Scientific research has proven that fathers make a unique and important contribution to their children's early development and life-long success.
And young children with involved fathers tend to be more patient and better able to handle stress and frustration once they're in school. Children with involved fathers are less likely to experience depression, obesity, teen pregnancy and more.
It is against this backdrop that a group of young Liberian men, all of whom are fathering kids, have embarked upon an initiative that will ensure that more men take responsibility in bringing up their children.
These group of young men, under the banner Liberian Dads for Gender Equality (LIDGE) have in no uncertain terms noted that the raising of kids is not the sole responsibility of the mothers, as fathers have their own share of this responsibility -- a role that comes with bigger dividends.
LIDGE is a dads' gender advocacy group established in January of this year. It was inspired by the "Swedish Dads" photo exhibition created by renowned Swedish photographer Johan Bavman.
A parallel Liberian Dads photo exhibition has since been carried out by the Embassy of Sweden in Monrovia. Out of the 12 Liberian Dads whose images were exhibited, three, Philip Quoqui, a social worker; Nyumah Sylvester Gborie, a Police Officer and Moses Kollie Garzeawu, a journalist, conceived the idea of establishing LIDGE.
LIDGE's mission is to provide a space for "positive male support to gender equality" which obligates members to ensure that every man understands and addresses issues hindering the growth and empowerment of women and girls.
The organization also acknowledged the technical, financial and moral support it received from the Swedish Embassy and UNICEF--two institutions with whom the program was co-created.
The launch was occasioned by the Liberian Dads Photo Exhibition; insight on the rights of fathers, children and mothers and the role of fathers in the homes and a panel discussion where panelists, many of whom are males, provided their perspectives on how they are raising this generation of children, what they think and how they feel.
Serving as the guest of honor was Swedish Ambassador to Liberia, Madam Ingrid Wetterqvist, who according to organizers, played pivotal roles in the establishment of the organization. She admonished Liberian men to get involved in raising their children as it helps make the kids better individuals.
Ambassador Wetterqvist and one of the panelists at the launch of the LIDGE
She added that back in Sweden, there are more men who are very active in taking care of their children.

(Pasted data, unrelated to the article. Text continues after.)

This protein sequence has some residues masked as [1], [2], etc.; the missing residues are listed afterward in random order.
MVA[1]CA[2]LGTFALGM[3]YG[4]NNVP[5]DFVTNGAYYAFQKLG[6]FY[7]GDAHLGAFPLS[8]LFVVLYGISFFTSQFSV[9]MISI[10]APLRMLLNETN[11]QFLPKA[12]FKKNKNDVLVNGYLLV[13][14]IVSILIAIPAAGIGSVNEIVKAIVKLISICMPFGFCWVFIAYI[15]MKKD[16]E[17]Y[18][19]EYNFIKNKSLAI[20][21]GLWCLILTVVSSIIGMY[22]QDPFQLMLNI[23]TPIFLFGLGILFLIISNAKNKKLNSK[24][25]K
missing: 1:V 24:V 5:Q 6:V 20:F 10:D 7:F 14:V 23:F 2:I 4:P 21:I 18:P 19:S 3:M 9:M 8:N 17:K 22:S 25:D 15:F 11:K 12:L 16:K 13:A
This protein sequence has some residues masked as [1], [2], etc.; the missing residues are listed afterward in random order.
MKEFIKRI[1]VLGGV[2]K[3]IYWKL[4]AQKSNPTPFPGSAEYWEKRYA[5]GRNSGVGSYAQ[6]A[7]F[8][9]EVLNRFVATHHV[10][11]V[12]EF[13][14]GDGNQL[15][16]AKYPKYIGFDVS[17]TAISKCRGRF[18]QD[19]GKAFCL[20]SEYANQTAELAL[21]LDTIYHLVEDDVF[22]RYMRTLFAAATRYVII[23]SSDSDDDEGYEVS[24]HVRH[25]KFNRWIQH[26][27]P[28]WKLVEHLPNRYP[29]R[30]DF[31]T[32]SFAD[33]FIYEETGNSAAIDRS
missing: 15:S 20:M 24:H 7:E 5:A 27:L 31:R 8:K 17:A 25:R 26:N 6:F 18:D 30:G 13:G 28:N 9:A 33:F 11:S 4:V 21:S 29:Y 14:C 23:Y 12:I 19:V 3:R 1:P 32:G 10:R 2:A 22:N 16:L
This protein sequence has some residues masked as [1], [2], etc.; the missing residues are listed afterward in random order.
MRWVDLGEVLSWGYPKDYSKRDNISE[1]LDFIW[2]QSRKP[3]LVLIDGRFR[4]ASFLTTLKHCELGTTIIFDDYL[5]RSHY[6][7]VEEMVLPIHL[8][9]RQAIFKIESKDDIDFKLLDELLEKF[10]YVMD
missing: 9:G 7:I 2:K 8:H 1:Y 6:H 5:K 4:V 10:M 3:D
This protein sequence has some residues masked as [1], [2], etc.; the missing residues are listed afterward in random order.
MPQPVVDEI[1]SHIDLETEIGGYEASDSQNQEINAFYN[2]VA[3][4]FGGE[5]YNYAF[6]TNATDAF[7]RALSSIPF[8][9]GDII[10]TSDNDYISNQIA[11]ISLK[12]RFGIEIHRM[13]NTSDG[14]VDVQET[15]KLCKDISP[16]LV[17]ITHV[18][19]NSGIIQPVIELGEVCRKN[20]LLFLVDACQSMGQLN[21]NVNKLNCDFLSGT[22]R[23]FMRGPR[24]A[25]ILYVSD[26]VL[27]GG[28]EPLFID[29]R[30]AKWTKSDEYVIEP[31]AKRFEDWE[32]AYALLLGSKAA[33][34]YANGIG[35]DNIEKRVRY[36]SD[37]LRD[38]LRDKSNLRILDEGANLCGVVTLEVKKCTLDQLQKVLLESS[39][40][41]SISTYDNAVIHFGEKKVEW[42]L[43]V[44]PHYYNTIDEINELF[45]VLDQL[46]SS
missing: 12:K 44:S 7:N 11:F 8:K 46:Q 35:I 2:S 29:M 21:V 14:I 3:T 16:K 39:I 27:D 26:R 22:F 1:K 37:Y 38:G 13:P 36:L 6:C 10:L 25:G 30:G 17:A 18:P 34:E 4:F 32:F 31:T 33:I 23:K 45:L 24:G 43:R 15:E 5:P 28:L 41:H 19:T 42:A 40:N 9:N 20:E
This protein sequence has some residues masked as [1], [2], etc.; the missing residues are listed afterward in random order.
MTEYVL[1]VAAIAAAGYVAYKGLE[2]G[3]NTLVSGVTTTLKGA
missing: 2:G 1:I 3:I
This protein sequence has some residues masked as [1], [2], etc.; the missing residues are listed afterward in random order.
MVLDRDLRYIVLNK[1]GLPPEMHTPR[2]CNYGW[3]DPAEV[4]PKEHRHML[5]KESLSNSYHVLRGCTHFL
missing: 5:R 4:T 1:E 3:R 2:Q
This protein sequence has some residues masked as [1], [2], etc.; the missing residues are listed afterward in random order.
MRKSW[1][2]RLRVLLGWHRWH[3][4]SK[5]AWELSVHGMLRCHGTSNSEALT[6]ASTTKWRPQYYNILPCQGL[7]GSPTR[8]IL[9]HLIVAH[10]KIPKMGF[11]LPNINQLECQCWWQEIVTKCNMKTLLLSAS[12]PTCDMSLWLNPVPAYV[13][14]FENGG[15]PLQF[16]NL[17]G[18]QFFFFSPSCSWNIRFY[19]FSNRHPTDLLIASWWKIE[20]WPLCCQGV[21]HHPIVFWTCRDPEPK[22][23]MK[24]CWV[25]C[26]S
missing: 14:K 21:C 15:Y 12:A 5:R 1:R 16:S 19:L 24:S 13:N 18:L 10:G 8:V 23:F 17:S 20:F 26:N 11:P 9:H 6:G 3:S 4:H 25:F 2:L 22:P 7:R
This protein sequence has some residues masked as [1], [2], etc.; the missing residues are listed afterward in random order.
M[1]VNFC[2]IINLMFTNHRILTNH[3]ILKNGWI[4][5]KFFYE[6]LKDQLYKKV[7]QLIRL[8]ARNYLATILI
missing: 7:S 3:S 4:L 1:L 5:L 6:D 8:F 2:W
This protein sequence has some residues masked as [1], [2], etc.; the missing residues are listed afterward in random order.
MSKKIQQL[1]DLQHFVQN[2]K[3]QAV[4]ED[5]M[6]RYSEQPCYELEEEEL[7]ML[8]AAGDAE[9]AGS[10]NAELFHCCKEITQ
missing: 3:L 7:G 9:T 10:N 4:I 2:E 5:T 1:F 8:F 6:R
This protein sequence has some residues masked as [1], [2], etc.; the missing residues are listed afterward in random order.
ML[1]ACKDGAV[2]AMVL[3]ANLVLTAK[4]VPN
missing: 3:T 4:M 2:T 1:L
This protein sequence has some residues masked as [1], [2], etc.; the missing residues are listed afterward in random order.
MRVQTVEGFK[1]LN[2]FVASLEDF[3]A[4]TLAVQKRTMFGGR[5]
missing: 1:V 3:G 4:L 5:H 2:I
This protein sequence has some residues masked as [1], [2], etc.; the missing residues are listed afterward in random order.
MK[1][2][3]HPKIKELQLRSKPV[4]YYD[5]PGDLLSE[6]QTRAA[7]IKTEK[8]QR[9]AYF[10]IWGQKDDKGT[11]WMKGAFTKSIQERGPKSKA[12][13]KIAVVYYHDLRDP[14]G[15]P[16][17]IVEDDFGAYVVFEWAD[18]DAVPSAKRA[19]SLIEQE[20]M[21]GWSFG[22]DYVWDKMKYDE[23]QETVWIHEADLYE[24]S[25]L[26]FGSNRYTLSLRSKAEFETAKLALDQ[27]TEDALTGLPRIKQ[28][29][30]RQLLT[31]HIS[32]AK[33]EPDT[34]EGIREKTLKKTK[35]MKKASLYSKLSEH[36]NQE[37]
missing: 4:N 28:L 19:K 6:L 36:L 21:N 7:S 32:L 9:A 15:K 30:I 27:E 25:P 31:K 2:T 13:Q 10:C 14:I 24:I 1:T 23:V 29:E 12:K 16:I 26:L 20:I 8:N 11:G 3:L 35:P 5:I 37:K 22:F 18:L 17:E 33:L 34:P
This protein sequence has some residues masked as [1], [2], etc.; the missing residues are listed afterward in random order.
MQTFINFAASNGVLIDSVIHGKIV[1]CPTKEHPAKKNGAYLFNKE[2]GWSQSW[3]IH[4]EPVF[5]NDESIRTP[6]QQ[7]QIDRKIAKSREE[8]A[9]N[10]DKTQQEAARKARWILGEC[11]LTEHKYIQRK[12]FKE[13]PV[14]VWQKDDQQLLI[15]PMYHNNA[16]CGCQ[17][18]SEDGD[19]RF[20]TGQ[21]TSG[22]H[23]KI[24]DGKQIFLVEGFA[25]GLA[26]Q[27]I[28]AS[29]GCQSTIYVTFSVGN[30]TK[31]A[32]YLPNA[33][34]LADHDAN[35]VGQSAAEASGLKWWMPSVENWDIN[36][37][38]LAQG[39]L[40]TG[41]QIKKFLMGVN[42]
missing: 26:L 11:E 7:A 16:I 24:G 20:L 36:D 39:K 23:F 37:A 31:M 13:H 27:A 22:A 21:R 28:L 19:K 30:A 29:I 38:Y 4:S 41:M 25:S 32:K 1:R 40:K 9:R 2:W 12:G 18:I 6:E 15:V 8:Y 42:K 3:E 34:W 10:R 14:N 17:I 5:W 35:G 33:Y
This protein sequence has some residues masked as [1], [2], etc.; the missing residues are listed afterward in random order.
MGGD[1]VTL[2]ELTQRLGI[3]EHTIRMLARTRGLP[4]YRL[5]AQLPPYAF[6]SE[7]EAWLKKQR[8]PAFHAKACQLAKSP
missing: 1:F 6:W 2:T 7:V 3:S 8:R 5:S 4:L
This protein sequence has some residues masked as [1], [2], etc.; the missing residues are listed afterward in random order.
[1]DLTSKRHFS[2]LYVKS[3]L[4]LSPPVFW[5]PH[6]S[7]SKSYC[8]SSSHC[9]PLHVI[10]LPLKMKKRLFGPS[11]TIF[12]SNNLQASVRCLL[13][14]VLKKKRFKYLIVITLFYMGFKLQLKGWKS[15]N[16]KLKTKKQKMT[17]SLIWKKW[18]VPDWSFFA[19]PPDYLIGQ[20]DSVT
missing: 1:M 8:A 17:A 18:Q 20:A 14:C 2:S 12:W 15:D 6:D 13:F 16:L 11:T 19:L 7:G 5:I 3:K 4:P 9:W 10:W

The Ambassador insinuated that groups of fathers having lunch together surrounded by toddlers or pushing prams through parks are not an uncommon sight in her country.
In 1974, Sweden was the first in the world to replace maternity leave with parental leave, giving both parents the chance of time at home with their children.
The panel discussion at the launch featured some eminent Liberians who shared their experiences as well as perspectives on the raising of kids in the Liberian context. The panelists were Bishop of the Lutheran Church in Liberia, D. Jensen Seyenkulo; a Commissioner of the Independent National Human Rights Commission, Atty. Tonia Talies Wiles; Former Deputy Minister of Foreign Affairs, Elias Shoniyin; An Associate Professor at Cuttington University, Victoria Kolu Kesselie and Commissioner at the Liberia Anti-Corruption Commission, Atty. Kanio Bai Gbala.
Bishop Seyenkulo noted that he is not intimidated by the high level of education his wife has received as many men in the African society would, but sees it as a blessing for him and his family. He noted that he also shared in doing some domestic chores to help the woman, most especially caring for the children when he is not working.
"My wife has 2 masters but I do not feel inferior to my wife. In fact I feel blessed," he said.
Meanwhile, research shows that fathers' involvement in and influence on the health and development of their children have increased in a countless ways in the past 10 years and has been widely studied. Particular emphasis is placed on fathers' involvement across childhood ages and the influence of fathers' physical and mental health on their children. Implications and advice for all child health providers to encourage and support father involvement are outlined.
Two major socioeconomic forces, the growth in women's educational achievement and the Great Recession of 2008, with its particularly severe impact on paternal employment, have led to more fathers having the opportunities to contribute at home or to become stay-at-home dads in families in which mothers are able to sustain family income, experts have said.
These influences, paired with the dramatic cross-cultural growth in academia, lay print, social media, television, and electronic publications focusing on fathers, have stimulated public discussion around fathers and their roles in families--and with LIDGE, the discussions have begun right in Liberia.